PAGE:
If someone lied or defamed, fine, I can frame that in my thoughts, but when terms like "tortious interference" come into play, I get a headache.
We don't need esoteric terms to deal with First Amendment issues. Judge Reilly, could you maybe step aside for Judge Mathis?
I have no interest in north Minneapolis politics. There are personalities and antagonisms there that are foreign to my world, a world awash in the clean and fresh air of western Minnesota.
All I am is a new media advocate.
I want the pertinent issues to get sorted out fairly and logically.
The Hoff verdict came down in mid-March of 2011. It's like a gremlin scrambling around in our heads now - us media writers.
An appeal setback was reported on August 30.
Even though the court affirmed that Hoff wrote things that were true, the judgment came down against him. It was a jury decision.
Surely we can expect a reversal eventually.
(". . .and don't call me Shirley.")
Let's be lucid: The jurors determined that Hoff did not defame the aggrieved party.
Hoff's transgression in the eyes of the court was "tortious interference" - tortuous for me to consider.
The judgment is a nuisance that will command valuable attention that could be directed elsewhere. Lawyers will just make more money. Journalists are trying to keep this gremlin from getting wet.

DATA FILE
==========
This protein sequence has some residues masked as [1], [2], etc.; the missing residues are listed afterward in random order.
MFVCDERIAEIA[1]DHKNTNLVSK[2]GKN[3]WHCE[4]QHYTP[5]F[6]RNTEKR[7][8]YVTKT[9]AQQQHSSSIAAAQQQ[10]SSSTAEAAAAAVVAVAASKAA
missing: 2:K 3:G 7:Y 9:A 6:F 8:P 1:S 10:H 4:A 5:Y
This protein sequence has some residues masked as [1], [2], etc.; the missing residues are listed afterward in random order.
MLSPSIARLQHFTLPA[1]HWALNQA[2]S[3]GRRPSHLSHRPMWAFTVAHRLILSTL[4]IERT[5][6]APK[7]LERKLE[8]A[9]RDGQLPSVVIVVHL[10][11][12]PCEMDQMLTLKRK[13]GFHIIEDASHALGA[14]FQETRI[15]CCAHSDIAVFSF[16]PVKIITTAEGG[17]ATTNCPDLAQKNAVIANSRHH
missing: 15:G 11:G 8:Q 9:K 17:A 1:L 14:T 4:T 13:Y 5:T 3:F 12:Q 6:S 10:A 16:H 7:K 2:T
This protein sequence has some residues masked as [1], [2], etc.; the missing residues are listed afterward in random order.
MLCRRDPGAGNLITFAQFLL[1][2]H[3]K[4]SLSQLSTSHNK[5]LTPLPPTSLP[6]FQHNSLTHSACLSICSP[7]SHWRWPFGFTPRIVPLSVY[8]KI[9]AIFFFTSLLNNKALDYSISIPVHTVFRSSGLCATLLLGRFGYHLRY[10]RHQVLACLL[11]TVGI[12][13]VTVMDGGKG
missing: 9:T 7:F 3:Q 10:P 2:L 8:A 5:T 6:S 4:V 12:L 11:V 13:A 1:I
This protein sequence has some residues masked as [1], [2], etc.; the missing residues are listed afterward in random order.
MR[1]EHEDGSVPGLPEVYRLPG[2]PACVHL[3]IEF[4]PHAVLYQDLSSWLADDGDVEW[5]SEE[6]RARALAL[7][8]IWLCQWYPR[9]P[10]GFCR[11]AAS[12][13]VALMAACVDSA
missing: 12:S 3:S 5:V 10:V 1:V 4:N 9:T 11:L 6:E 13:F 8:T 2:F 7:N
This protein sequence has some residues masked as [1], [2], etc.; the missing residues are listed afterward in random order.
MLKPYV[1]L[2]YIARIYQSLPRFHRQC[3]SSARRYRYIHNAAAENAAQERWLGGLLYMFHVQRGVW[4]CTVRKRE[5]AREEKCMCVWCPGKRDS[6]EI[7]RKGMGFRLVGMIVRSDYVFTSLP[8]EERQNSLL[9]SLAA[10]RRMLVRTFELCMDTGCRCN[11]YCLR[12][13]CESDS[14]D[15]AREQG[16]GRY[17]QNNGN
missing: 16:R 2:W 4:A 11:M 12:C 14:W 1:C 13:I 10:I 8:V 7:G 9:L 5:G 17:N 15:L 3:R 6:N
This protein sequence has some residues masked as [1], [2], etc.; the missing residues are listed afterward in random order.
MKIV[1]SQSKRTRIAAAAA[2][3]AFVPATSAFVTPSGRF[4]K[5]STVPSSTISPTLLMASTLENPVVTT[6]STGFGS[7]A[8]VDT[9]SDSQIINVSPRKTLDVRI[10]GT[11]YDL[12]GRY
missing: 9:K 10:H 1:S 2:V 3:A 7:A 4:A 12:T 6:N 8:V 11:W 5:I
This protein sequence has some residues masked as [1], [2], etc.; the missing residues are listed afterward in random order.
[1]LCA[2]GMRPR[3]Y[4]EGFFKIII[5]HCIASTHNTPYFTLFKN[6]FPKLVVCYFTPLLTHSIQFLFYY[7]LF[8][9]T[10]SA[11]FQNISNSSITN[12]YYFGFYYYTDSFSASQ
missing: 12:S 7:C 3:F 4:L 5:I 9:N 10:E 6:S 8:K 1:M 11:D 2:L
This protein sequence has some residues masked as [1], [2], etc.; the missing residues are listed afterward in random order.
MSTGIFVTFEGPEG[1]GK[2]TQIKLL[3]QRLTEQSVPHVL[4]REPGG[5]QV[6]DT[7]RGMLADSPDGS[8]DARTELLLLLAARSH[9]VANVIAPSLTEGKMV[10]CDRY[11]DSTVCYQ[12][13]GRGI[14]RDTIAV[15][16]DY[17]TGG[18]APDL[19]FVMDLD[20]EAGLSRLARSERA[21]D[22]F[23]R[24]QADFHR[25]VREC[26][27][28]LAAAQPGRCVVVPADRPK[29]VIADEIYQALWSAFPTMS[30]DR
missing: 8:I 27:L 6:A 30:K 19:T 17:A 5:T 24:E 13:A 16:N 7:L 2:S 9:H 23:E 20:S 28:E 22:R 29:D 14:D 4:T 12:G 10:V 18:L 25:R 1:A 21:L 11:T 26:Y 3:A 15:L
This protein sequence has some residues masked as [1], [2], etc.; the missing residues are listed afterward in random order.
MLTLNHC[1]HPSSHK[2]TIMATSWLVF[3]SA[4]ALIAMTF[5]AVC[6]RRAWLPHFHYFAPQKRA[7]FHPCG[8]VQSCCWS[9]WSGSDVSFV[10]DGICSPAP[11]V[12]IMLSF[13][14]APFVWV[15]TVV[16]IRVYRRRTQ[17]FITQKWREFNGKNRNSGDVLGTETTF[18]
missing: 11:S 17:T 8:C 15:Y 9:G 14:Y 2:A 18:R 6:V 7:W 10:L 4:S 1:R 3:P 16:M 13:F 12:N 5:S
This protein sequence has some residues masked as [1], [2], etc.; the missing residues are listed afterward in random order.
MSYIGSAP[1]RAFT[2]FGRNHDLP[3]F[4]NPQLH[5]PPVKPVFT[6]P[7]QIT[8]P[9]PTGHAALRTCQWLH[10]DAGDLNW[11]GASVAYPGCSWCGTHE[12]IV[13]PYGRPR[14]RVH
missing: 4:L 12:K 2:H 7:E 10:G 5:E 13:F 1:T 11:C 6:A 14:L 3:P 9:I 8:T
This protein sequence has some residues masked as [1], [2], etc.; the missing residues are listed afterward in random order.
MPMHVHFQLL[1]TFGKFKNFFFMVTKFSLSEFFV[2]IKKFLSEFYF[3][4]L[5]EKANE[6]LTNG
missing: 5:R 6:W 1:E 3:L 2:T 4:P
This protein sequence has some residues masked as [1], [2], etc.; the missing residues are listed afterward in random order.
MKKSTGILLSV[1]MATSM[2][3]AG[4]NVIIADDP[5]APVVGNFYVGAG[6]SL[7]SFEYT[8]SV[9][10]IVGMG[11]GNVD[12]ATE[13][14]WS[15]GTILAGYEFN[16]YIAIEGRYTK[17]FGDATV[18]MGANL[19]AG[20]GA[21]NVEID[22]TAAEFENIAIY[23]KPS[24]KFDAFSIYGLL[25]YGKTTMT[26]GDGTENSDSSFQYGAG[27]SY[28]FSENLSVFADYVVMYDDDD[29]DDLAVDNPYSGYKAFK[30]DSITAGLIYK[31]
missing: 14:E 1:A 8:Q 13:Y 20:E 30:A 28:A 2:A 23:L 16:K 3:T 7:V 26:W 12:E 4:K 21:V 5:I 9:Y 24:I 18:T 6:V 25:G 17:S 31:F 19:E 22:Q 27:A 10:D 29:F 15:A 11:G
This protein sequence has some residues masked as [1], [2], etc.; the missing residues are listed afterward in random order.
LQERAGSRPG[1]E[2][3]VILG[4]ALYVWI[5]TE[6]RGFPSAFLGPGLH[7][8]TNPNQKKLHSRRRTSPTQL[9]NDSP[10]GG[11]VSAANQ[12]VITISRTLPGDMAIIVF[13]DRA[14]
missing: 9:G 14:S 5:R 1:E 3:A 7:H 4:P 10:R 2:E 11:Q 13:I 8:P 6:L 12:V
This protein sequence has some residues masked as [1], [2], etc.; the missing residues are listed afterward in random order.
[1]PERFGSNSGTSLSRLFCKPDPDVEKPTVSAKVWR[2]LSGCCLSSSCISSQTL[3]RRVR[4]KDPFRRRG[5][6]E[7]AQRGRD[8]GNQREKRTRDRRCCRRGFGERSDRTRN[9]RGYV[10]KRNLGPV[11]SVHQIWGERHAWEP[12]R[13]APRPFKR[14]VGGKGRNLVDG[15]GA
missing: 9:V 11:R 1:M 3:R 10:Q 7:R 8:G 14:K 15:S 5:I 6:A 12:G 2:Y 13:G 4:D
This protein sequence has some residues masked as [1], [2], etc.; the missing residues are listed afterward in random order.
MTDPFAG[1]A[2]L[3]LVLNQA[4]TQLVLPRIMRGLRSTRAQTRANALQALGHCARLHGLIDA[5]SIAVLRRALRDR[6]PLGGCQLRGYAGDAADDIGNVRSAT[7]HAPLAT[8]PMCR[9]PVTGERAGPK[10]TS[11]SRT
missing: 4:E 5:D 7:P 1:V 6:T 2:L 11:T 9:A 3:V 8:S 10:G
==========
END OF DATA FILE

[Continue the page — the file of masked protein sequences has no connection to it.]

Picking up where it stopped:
John Hoff is a journalist. He is a 100 percent contemporary journalist because no ink or paper are involved. He has a neighborhood blog which is a cutting edge form of the craft.
I concede he may be a bit of a "bear with boxing gloves."
The door should be wide open for this type of journalism to thrive. Partly this is because the economics of ink-on-paper media is turning ever more grim. There is constant doomsaying about newspapers and printed communications in general.
Update: We've just learned of drastic measures with four major papers in the Deep South - downsizing to three print editions a week only. Let's not live in yesterday.
This is an important point to weigh in reflecting on the Hoff verdict, but not the primary one. The primary one is simple free expression.
The medium isn't the point. The point is communications.